By Ramee Larson
When my third child was born with a rare and terminal brain disease, I experienced a year of anticipatory grief that was incredibly brutal. I didn’t even know that anticipating the death of someone you loved was considered grieving, let alone anticipating the death of your own child. I hadn’t thought of it, and truly, why would I?
Babies are supposed to be born healthy; they just learn naturally. I have prayed over my children-surely this couldn’t happen to me.
But I sure learned quickly. I walked right into a dense fog-tunnel of lifelessness, stayed there for an entire year, and one day, walked right back out again. Grief, even though my daughter was living, very much became its own entity in me.
For 2 ½ years, I searched tirelessly for my daughter’s diagnosis. I received the call in the summer heat, and six months later, when the world was suddenly grey and cold, my husband left our family. I had changed irrevocably and unashamedly, but it was devastating, nevertheless.
I was suddenly a single mom with three children under the age of six years old, and my baby was going to die—soon. But before she left me for the arms of Jesus, Mabel was going to endure days, months, and possibly years of unexplainable suffering. Seizures, vomiting, blindness, unending jerking of her body, sometimes days upon days of nonstop screaming, and extreme frailty were to come. Eventually, her entire body would reject all nourishment and would shut itself down completely. I knew it. I had done the research, and I had prepared.
I had purposefully and even intently grieved the loss of my sweet daughter’s abilities, the years that would be stolen from her, and the even the idea of a long life ahead. But I hadn’t prepared myself for the grieving of my marriage or the life that I had envisioned for our family too. It all seemed to be unraveling right before my eyes. At times I could hardly catch my breath.
But then I did. There is a part in this broken story that is remarkable, and it’s the part where I really did come alive again. I woke up one day (three weeks into living alone), opened my eyes and decided to live fully every single day.
“As fully as a person could live,” I thought.
I also vividly remember on this day telling myself that I would love again. I wanted to. I remember thinking that I had too much love to give, that I didn’t want to live this life alone, and that I had been handed too many grace-gifts to just lay down and die, though at times I very much felt like I could. I didn’t want to be a victim to my circumstances. I wanted to somehow trust God and find joy despite it all.
And so, I got up. Most days, I put my make-up on. I got myself dressed. I kitchen-danced with very small children and a screaming, dying (very much alive) child in my arms. I drank coffee and ate cookies and sang loud. I pushed my baby on long, long walks in her stroller. I laughed. And not many months later, smack dab in the middle of tragedy, sadness, and chaos, I even fell in love again with the man that would very much become the dad of Mabel’s heart. The dad who chose to show up and love her in a unique and incredible way.
Mabel died just eight months ago. Her death was everything that I had prepared for and so much more. It was a spiritual experience that awakened my soul and let me see our God in the most profound, intimate and beautiful ways. Laying in my arms, surrounded by the people who loved her most, my daughter took her last breath and met our Savior. I am still in awe. And I am still very much grieving. But in the pain and the bitterness of death, I have also found new life…again.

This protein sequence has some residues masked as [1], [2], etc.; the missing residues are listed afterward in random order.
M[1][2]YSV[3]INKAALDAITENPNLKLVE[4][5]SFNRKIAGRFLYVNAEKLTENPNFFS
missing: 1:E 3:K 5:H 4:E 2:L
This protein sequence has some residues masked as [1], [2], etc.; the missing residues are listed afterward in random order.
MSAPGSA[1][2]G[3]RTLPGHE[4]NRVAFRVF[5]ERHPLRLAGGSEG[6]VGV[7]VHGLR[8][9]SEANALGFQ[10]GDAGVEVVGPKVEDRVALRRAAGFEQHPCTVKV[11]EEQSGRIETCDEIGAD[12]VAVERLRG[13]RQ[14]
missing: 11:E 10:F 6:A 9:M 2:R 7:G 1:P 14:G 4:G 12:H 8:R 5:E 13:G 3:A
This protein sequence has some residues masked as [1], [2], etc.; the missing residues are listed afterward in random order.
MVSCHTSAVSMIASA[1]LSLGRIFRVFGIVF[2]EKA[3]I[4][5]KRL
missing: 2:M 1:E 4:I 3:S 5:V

On the morning that Mabel died, I walked outside and the sun broke through the morning clouds with a brilliance I had never seen before. I breathed deeply, knowing that my baby would never breathe again and I thanked God for life; for all of it.
The days that have passed since holding Mabel in my arms have been grueling. There aren’t even words to explain the missing. But in the midst of those days there has also been joy. Goodness. Laughter. Love. Life.
Time is passing, which feels impossible, but the depth I have experienced through this altering, agonizing loss has made me a better human. It has ignited in me a passion. I feel grateful for all that we walked through because without every single piece of it, I wouldn’t know the kind of love that I now know or the kind of pain that somehow made it all worth it.
I don’t think I would ever have known what it meant to feel truly alive if it weren’t for the heartache of a broken marriage, the loneliness of tragic doctor appointments, the impossible decisions that had to be made along the way, the stretching of friendships, the finding of new love and new hope, the pure joy in my fragile child’s face, the extreme sadness of her dying, or the total helplessness of mending my other children’s hearts.
Without the despair and suffering, the sunsets would never have seemed so bright. Without the desperation and darkness, this joy could have never been truly experienced, let alone explained. Without the helplessness and surrender, I would have never known the kind immeasurable love and grace of an amazing Father who created me from nothing and breathed life back into this broken spirit.
But He did. He does. And He will. Whatever you’re experiencing; no matter the kind of pain-hear me today, friend…it is possible to come alive again. I assure you that you can.
And somehow, you will.